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Carroll first baseman Allison Bayer relays a throw to second during last weekend's sweep of Northwest Christian at Centennial Park.

An 8-7 record may not look like much, but the background behind the Ws and Ls shows the Carroll College Saints may just be making a Cascade Collegiate Conference run yet.

What Carroll’s done in a short span is quite remarkable. Thanks to both rain and snow, the Saints’ nonconference slate was nearly nonexistent -- save for one day and three games in California to kick off the season. The rest of the conference, on average, has played at 24 games. Carroll’s 15 games are a significant outlier.

Even with a short stint to tinker with lineups and work through at-bats, the Saints are 6-3 in the CCC

“When I say we had one day of non-conference, that’s the truth,” Saints coach Aaron Jackson said. “That came a day early. To be honest, what these kids have done early, to put us in the position to set up a run, is pretty remarkable. You’re playing teams that had 10 to 15 to 20 nonconference games and had chances to play with their lineups and get at-bats. We’re trying to do all that in the middle of conference when the games count.”

Carroll’s 6-3 conference record puts in in fifth, sitting behind first-place Southern Oregon, Corban, Eastern Oregon and Oregon Tech.

“I like where we’re at,” Jackson said. “We’re put behind the 8-ball early. One day in preseason. We had a good week of practice. We’ve done what we needed to do early on in conference schedule. We take each weekend as it comes. If we can continue to win series and get sweeps, that will set us up for a run. That will set us up for a real run for the Cascade Conference.”

Part of the Saints’ staying afloat in conference has come off the bat of freshman Anna ApRoberts, who came up huge last weekend against Northwest Christian.

“Her work ethic and her mental approach to the game is far above a freshman’s,” Jackson said. “She’s got a real competitive nature. She doesn’t like to lose at anything she does. That’s what set her up early on. That drive. She’s a hard-nosed kid. That’s really that’s the key to her success.”

Senior Courtney Cloud and junior Allison Bayer both are returners that the Saints counted on last season to produce offense.

“Allison’s a three-year starter for us and has led us in offense for the last two years,” Jackson said. “We expect her to get those big-time hits and power our lineup. She has continued to be consistent.”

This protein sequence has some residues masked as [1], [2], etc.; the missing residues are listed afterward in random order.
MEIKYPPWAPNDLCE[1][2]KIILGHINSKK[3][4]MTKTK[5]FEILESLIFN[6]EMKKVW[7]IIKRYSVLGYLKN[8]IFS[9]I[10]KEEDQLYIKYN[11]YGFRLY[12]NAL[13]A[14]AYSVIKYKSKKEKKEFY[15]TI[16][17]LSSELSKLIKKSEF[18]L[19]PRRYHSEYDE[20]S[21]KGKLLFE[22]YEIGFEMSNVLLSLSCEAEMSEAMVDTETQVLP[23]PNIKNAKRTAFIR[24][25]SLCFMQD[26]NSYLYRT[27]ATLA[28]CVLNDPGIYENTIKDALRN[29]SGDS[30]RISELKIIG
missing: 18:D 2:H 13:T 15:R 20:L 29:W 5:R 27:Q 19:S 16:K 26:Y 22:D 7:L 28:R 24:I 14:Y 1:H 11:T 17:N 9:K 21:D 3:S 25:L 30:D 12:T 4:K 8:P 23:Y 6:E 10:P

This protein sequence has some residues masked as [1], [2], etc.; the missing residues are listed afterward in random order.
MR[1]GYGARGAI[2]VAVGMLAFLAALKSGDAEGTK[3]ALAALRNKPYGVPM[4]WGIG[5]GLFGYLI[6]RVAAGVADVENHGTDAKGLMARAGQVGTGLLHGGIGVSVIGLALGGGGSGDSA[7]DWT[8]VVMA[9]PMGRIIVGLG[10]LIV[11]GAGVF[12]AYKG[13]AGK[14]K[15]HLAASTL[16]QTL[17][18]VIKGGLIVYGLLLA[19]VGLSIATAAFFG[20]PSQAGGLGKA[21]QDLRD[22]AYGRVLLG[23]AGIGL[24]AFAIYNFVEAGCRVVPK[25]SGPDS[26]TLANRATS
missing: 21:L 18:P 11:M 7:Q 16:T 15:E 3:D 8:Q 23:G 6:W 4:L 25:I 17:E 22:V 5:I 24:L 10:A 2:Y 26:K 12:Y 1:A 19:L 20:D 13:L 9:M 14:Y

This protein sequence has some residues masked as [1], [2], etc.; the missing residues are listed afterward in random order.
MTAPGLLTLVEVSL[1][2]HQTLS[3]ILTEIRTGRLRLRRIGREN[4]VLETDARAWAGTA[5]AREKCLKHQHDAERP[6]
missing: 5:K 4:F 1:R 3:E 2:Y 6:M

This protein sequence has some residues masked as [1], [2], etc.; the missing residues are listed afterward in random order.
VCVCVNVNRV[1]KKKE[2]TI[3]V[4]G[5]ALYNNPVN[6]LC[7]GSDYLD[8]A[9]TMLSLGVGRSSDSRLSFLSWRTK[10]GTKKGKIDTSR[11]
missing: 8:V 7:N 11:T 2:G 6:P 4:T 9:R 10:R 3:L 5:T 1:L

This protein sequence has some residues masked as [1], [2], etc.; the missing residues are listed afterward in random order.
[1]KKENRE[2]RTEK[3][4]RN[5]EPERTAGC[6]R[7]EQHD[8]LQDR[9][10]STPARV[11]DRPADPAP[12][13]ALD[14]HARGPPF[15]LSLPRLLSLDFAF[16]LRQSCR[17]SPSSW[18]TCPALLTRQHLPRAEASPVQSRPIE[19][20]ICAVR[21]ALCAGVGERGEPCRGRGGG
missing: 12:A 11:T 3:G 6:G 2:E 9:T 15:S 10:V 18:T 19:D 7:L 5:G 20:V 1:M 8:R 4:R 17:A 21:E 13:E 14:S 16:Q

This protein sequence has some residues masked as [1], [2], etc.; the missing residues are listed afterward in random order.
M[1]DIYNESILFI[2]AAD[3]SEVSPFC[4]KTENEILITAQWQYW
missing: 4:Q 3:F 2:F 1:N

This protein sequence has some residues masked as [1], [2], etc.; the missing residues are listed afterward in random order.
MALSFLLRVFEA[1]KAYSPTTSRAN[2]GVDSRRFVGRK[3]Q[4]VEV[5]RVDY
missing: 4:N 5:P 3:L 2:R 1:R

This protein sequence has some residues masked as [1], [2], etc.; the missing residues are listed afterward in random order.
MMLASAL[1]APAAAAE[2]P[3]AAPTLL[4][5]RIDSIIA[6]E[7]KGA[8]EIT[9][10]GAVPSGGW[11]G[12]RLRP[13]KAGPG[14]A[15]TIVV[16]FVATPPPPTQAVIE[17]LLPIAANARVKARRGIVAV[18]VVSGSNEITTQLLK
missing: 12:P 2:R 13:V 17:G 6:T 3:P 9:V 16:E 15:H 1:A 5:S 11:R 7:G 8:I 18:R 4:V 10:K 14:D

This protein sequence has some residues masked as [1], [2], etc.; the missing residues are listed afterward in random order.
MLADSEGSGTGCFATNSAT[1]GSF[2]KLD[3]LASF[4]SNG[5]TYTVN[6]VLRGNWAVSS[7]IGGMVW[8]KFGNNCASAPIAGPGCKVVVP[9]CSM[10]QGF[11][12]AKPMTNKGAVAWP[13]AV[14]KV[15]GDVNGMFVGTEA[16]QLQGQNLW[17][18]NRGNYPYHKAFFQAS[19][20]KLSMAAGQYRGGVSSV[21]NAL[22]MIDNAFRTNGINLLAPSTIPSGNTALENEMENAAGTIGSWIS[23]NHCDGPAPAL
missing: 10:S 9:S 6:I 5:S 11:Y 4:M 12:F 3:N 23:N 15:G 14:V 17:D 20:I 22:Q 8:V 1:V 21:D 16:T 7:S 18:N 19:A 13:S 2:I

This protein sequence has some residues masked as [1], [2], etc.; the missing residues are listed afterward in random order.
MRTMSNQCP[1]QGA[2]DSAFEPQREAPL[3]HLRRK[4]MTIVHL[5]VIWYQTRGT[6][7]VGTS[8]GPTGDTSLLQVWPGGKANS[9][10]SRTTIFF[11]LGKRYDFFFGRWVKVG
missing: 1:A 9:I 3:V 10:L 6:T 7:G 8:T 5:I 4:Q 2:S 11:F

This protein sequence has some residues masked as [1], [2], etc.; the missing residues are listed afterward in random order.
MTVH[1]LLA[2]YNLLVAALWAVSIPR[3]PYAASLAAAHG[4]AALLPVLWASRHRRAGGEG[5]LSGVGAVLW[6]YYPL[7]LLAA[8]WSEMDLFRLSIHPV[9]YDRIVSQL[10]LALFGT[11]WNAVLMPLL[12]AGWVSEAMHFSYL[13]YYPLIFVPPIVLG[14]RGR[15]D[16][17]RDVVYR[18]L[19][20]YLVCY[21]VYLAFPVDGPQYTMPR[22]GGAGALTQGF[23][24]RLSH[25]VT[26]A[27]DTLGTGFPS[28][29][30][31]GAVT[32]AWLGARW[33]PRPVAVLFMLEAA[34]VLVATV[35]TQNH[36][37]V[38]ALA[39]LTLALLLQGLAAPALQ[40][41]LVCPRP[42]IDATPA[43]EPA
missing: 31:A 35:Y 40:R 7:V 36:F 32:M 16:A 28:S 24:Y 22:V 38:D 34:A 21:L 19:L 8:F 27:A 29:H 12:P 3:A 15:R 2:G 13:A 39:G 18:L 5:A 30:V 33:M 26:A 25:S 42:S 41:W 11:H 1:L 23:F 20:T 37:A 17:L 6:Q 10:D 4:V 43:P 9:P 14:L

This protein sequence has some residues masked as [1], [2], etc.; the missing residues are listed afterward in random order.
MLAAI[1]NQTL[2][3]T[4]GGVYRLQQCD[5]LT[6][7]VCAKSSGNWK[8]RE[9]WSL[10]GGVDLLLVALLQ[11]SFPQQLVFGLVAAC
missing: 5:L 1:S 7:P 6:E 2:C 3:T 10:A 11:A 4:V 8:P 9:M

Jackson said of Cloud: “Lead-off, slapper, mixture all over the lineup last year. She was trying to find the right spot. “She’s really taking a hold of that lead-up spot for us. She leads off and works counts for us. She’s being the senior she needs to be and giving us her all.”

Perhaps the strength of the team, Jackson believes, is his pitching corps.

“We’re five deep in the position, which his unheard of, really, in college softball; especially in our conference,” Jackson said. “That’s one benefit we have.”

Jackson noted the CCC’s scheduling pitting schools in four-game series against each other every weekend. His five pitchers give him a chance to throw a new pitcher each game, and have another waiting to relieve.

Even with a cast of disposable arms, freshman Allison Williams has shown a knack for the circle early.

“She’s probably one of the most decorated pitchers in the state of Montana in recent years,” Jackson said.

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Jackson said Williams and sophomore Tess Eaton have proven themselves to be the Saints’ top hurlers.

“Megan Gipe,” Jackson continued, “is a senior that has all the stuff, and we look for her to get in the groove this weekend. She's had some unlucky starts.

“Brooke Brown is another freshman, out of Arizona, that throws really well for us that comes in as reliever. Courtney Schroder is another Montana kid out Great Falls that came through with her first win last week. Had no walks in the shutout. We’re excited with our pitching staff and probably the best pitching staff in our conference.”

On defense, the Saints are younger, as the team boasts 10 freshman and five sophomore and five juniors.

“Katie Parson and Allison Beyer are probably our three-year starts for us. We look for them to lead us on defense,” Jackson said. “Tianna Sell behind the plate is an all-conference, all-region catcher. She does a great job with our pitching staff. She calls her own game. Really leads behind the plate. She’s phenomenal catcher, probably the best in the league.”

The Saints have Cloud in center field and then rotate “three or four” players in right and left field, depending on who is hitting the ball well.

“This is year three to be in the conversation of championships coming off an eastern division last year, and being right in the hunt early in the conference schedule ... I never thought we’d be at this point, to be honest,” Jackson said. “It’s tough. We have teams in this conference that are a few years ahead of us in this process. They haven’t had a winning season, let alone vying for a league championship.”

As the Saints move into the second half of the season, with a home slate against Eastern Oregon University this weekend, Jackson’s message to his team is simple: “The best is still to come with this group.”

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